Ang Lee said, in a recent interview, that Life Of Pi has been his most exhausting movie yet. No other director could have done it justice, though. Ang Lee brings Yann Martel's book to life in the most astounding two hours that you will see in the near future.
If you have read the Booker Prize winning Life Of Pi, you already know the story. Piscine Molitor Patel, named after the clearest swimming pool in the world, has a lot going for him as he grows up in Pondicherry in the late 1960s and 1970s. His parents (Tabu and Adil Hussain), who own a zoo, pretty much leave him alone to explore and discover religions and relations. As he grows from a young boy to adolescent teen, the Hindu Pi embraces Christianity and Islam without letting go of his religion, and his agnostic father despairs at what he thinks is his son's indecisive nature.
Growing up, Piscine overcomes the stigma associated with his unpronounceable name (his classmates call his "Pissing", but he comes up with a remedy to make himself famous by impressing upon them how cool the shortened version - Pi - is), falls in love, and has an idyllic life. Till he turns 17. With the change in the Indian political and economic scene, his father decides to sell the zoo and migrate with all the animals to Canada, in search of a better life.
So Pi (Suraj Sharma) finds himself on a Japanese cargo ship with his parents, his brother Ravi, a motley crew of sailors, cooks and others and all the animals from his parents' zoo, sailing on the Pacific Ocean. Disaster strikes in the form of a fatal thunderstorm that leaves all but Pi, a zebra, a hyena, an orang utan, and the pride of the zoo, the Bengal Tiger named Richard Parker, drowned and dead.
As the teenager struggles to stay afloat and alive for 227 days, he discovers the meaning of spirituality, love, relationships, miracles, survival, and God.
Ang Lee does not deviate from the book at all, and Life Of Pi admirers will find little to bicker about as far as the story is concerned. It is a tale within a tale - an older Pi (Irrfan Khan), now settled in Canada, narrates his extraordinary story to a writer (Rafe Spall) who is in search of inspiration for his next book. Lee understands the importance of traditional oral chronicles, and yet ascertains that the voice-over does not distract from the events unfolding on the screen.
However, what enthusiasts of the book may have a problem with is the lack of emphasis on the soul of the story. The near-superficiality that Lee adopts in dealing with the underlying themes of spirituality, God and illusions, is a little disappointing. It is almost as if the director wants to spoon-feed the audience, rather than letting one experience what Pi does (this, as opposed to the book). He also seems to oversimplify the message that Yann Martel gave his readers more than a decade ago, thus undermining the intelligence and sentiments of the audience. Strong empathy, the main attraction of the book, is lacking in the movie.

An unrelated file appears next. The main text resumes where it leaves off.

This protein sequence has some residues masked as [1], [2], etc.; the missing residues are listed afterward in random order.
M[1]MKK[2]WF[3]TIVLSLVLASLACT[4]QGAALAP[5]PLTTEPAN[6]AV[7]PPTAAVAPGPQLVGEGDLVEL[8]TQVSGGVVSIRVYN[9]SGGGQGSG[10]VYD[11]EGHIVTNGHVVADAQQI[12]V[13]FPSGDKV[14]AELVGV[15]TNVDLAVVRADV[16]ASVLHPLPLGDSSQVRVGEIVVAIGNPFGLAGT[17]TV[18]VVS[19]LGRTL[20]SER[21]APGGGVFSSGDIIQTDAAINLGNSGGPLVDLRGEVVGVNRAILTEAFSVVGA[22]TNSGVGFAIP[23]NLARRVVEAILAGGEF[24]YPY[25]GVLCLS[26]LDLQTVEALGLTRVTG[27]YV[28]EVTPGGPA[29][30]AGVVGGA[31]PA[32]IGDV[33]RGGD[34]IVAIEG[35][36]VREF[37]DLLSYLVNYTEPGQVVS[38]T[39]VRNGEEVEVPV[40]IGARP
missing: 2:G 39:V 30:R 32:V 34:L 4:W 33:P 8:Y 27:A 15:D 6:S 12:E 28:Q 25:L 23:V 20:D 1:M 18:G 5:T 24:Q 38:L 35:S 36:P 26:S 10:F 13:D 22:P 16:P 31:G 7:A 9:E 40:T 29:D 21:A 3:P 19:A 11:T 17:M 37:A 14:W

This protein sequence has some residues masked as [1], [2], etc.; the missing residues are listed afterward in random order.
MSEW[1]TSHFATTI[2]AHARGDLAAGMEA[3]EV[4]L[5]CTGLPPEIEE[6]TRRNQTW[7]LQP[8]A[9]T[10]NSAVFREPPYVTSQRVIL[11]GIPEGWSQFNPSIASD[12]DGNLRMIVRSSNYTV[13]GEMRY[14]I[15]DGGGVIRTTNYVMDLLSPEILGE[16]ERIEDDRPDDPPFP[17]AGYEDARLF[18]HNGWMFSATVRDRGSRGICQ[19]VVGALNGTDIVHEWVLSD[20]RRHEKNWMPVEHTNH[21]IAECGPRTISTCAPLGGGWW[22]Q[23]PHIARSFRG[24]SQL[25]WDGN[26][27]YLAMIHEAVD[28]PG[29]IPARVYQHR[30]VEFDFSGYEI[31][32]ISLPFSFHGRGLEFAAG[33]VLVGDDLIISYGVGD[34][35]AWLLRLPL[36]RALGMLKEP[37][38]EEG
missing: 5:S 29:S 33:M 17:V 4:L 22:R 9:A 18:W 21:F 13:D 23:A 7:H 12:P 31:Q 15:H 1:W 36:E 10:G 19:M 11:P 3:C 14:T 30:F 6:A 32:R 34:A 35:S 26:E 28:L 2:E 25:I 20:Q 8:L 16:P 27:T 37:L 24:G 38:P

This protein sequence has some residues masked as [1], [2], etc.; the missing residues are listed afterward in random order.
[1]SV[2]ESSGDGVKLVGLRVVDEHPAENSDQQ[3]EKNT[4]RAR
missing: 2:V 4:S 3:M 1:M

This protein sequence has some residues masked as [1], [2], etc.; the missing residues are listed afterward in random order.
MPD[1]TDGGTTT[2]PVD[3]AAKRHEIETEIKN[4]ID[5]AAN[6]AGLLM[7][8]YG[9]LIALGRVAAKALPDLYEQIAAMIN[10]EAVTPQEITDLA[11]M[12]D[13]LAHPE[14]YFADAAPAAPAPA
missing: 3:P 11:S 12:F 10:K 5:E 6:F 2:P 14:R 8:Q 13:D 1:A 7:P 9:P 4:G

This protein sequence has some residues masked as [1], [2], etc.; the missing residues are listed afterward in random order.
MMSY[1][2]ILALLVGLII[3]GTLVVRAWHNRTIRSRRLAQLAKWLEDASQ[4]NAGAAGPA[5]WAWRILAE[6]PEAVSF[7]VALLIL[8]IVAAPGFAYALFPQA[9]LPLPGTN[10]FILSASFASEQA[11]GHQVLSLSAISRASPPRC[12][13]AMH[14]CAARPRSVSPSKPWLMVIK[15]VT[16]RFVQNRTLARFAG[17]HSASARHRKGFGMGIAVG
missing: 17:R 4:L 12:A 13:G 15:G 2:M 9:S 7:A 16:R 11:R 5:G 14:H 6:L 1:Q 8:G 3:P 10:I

And then he makes up for all the miniscule flaws by making Life Of Pi the best 3D movie that has ever hit theatres. There are no gimmicks, no edge-of-the-seat moments, and no unnecessary cinematic devices to impress movie-goers.
If anything, Ang Lee presents all the cruelty, savagery, tragedy, horror and other surprises in a very matter-of-fact manner. You almost forget that you are watching a 3D movie - it comes as a surprise to find those glasses on your nose - so seamlessly is the technology incorporated in the cinematography.
The visual effects and camera work are spectacular, for lack of a better word - and yet so natural that you are sucked into this fantastical world of Pi that Lee envisioned. Who knew that endless visuals of water and infinite horizons could bring a lump in your throat? The Rhythm & Hues Studio has outdone itself.
The biggest surprise is the blink-and-you-miss-him cameo by Gerard Depardieu as the nasty cook. Tabu is visible in a slightly longer role, but the French actor leaves a better impression. Also, Tabu speaks Tamil with a distinctive Telugu accent, and for some perfectionists, this may be jarring.
As far as accents go, Irrfan Khan speaks in a strange one. It is a clever touch, giving him an Indian-Canadian accent, but the younger Pi, Suraj Sharma, has better vocabulary and clearer diction. This disregard to continuity may cost Lee some fans. Adil Hussain is the most consistent of the lot - even when he manages to yell in French.
All the actors, as far as performances go, do well, Suraj Sharma is the hero of the film, and for a newcomer, he shows extreme confidence. He is overshadowed, though, by Richard Parker, the sometimes-real-sometimes-CG tiger and clearly the star.
The production design has a lot of pastel shades, and the garishness associated with Hollywood versions of India is missing, thankfully. There is some confusion about the period that the movie is set in, as far as portrayal of the times is concerned. Costumes are authentic. The music is haunting.
A definite must-watch, Life Of Pi may just make it to the Oscars next year, despite the absence of big (international) stars. Children may find some sequences scary and horrifying, so parental guidance is recommended, but do go with your family to watch what Barack Obama calls (in his appraisal of the book) "an elegant proof of God, and the power of storytelling."